Sunday, June 22, 2014

Are job ads a relic?

Lately at my day job we've been working with a few customers on replacing their traditional "one-shot" job ads with continuously posted career opportunities.  Why?

- It helps capture qualified candidates regardless of where they are in the search process (i.e., it helps solve the "I didn't see the ad" problem).

- It gives hiring supervisors a persistent, fresh pool of applicants that they can immediately draw from.

- It saves a ton of time that gets wasted in the traditional model due to requesting to fill a position, tailoring the duty statement, determining the assessment strategy, etc.

- It changes the focus--importantly and appropriately--from filling a single position to career opportunities.

- It presents an opportunity to critically review the way we advertise our jobs, which too often are boring and uninspired.

- With the appropriate technology, it can create another community of minds; for businesses this means customers, for public sector, it means solution generators.

- With the appropriate technology, connections can be potentially tapped to increase reach.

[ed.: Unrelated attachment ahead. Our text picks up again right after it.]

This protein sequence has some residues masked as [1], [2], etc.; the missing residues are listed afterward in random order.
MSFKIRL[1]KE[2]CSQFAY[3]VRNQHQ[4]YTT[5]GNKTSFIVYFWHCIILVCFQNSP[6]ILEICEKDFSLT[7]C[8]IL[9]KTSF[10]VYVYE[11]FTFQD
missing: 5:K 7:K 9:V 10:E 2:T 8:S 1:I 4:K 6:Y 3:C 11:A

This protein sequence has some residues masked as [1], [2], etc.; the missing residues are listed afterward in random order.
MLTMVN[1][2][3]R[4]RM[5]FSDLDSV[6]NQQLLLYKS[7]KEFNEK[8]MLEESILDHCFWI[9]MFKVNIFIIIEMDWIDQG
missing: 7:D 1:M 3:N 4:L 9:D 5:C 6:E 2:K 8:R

Apparently we're not alone in going down this road.  As this article describes, online retailer Zappos has created Zappos Insider, with the goal being to create more of a talent community than a one-time transactional relationship.  This move toward "candidate relationship management" is not new but seems to be gaining steam, which is also reflected in HR technology as vendors build this approach into their products.

So what are some challenges associated with the model?

- Without specific application dates, it becomes more critical that applicants can determine their status at any time.

- It may dissuade applicants who are actively seeking for work, who may see this model as too slow.

- It requires significant up-front work to design and determine the administration (but pays dividends on the back-end).

- Hiring supervisors may be skeptical of the change.

Here are some related issues that moving to this model doesn't automatically solve:

- Engaging in a timely manner with candidates so they understand the status of their application/interest.

- Communicating effectively with those not selected.

- Giving applicants a real person to contact if they have questions (Zappos makes these contacts very clear).

- Creating attractive yet realistic descriptions of positions in the organization.

- Focusing on the KSAOs that are most strongly linked to job performance.

- Developing an assessment strategy that most effectively measures those KSAOs.

Until there is a free worldwide talent pool that matches high quality candidate assessment with realistic job profiles (yes, that's my dream of how to replace the current extremely wasteful job matching process), things like this may have the best shot of streamlining and updating a process that is holding us back rather than helping both applicants and organizations achieve their goals.